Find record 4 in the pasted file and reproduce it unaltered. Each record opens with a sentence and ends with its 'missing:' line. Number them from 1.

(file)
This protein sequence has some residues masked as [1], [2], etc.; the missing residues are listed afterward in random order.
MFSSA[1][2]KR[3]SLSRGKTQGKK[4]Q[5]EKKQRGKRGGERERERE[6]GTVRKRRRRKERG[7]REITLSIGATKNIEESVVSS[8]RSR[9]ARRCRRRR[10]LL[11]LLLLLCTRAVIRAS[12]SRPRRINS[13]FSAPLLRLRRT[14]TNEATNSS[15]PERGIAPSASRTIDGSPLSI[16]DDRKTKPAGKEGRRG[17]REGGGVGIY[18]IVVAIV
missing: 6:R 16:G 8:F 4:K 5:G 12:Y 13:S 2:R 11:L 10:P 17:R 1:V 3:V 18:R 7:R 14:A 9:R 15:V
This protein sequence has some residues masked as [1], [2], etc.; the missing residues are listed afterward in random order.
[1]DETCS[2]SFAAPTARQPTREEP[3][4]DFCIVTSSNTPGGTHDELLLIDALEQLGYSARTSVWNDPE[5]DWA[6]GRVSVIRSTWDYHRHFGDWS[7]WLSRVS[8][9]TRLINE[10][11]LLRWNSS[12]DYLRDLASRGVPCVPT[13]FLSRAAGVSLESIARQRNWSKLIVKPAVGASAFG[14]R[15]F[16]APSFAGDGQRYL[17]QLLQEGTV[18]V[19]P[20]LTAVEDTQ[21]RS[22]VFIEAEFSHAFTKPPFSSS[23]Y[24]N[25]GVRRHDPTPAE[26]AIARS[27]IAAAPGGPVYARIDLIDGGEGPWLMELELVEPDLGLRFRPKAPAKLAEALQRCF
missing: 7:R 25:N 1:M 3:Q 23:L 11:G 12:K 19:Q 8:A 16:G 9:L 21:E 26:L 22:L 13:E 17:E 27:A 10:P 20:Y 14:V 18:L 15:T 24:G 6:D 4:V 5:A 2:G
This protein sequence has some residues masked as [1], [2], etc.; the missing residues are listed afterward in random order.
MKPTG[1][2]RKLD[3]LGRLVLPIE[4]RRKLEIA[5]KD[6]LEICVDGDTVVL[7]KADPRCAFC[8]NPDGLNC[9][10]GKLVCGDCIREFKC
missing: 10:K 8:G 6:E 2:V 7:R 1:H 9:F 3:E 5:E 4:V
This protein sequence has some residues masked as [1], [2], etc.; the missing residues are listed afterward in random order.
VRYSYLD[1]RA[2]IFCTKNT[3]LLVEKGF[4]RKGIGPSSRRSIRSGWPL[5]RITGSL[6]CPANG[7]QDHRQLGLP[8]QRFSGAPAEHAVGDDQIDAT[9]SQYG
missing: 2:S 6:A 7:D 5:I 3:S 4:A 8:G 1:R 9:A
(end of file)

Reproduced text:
This protein sequence has some residues masked as [1], [2], etc.; the missing residues are listed afterward in random order.
VRYSYLD[1]RA[2]IFCTKNT[3]LLVEKGF[4]RKGIGPSSRRSIRSGWPL[5]RITGSL[6]CPANG[7]QDHRQLGLP[8]QRFSGAPAEHAVGDDQIDAT[9]SQYG
missing: 2:S 6:A 7:D 5:I 3:S 4:A 8:G 1:R 9:A